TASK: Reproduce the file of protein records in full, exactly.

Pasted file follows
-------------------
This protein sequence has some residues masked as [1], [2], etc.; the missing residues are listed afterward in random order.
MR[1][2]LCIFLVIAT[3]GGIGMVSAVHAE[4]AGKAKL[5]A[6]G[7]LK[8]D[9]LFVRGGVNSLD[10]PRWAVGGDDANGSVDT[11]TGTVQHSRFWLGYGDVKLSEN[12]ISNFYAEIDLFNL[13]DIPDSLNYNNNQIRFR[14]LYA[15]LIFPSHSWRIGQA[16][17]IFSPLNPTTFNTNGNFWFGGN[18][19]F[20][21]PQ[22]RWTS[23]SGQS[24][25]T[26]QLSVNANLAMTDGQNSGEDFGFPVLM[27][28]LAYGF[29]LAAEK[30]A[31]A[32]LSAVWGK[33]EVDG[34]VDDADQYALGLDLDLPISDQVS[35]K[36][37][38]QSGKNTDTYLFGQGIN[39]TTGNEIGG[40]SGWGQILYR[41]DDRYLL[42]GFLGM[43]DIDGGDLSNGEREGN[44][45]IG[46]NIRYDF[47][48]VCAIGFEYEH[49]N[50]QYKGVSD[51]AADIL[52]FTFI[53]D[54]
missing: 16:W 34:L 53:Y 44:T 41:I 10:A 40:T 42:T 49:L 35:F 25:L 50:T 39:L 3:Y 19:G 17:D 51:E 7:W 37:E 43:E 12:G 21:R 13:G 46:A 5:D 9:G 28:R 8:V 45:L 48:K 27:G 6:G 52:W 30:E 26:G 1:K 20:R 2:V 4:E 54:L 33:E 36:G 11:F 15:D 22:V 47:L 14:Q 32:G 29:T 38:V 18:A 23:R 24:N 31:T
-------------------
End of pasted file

This protein sequence has some residues masked as [1], [2], etc.; the missing residues are listed afterward in random order.
MR[1][2]LCIFLVIAT[3]GGIGMVSAVHAE[4]AGKAKL[5]A[6]G[7]LK[8]D[9]LFVRGGVNSLD[10]PRWAVGGDDANGSVDT[11]TGTVQHSRFWLGYGDVKLSEN[12]ISNFYAEIDLFNL[13]DIPDSLNYNNNQIRFR[14]LYA[15]LIFPSHSWRIGQA[16][17]IFSPLNPTTFNTNGNFWFGGN[18][19]F[20][21]PQ[22]RWTS[23]SGQS[24][25]T[26]QLSVNANLAMTDGQNSGEDFGFPVLM[27][28]LAYGF[29]LAAEK[30]A[31]A[32]LSAVWGK[33]EVDG[34]VDDADQYALGLDLDLPISDQVS[35]K[36][37][38]QSGKNTDTYLFGQGIN[39]TTGNEIGG[40]SGWGQILYR[41]DDRYLL[42]GFLGM[43]DIDGGDLSNGEREGN[44][45]IG[46]NIRYDF[47][48]VCAIGFEYEH[49]N[50]QYKGVSD[51]AADIL[52]FTFI[53]D[54]
missing: 16:W 34:L 53:Y 44:T 41:I 10:A 40:T 42:T 49:L 35:F 25:L 50:T 39:L 3:Y 19:G 17:D 51:E 7:W 37:E 43:E 12:G 21:R 13:G 46:A 5:D 9:G 28:R 8:V 45:L 48:K 27:G 6:G 52:W 30:E 26:G 1:K 20:R 2:V 4:E 54:L 33:E 36:G 11:F 15:D 22:V 47:L 14:Q 32:G 29:T 38:V 18:A 23:R 24:N 31:T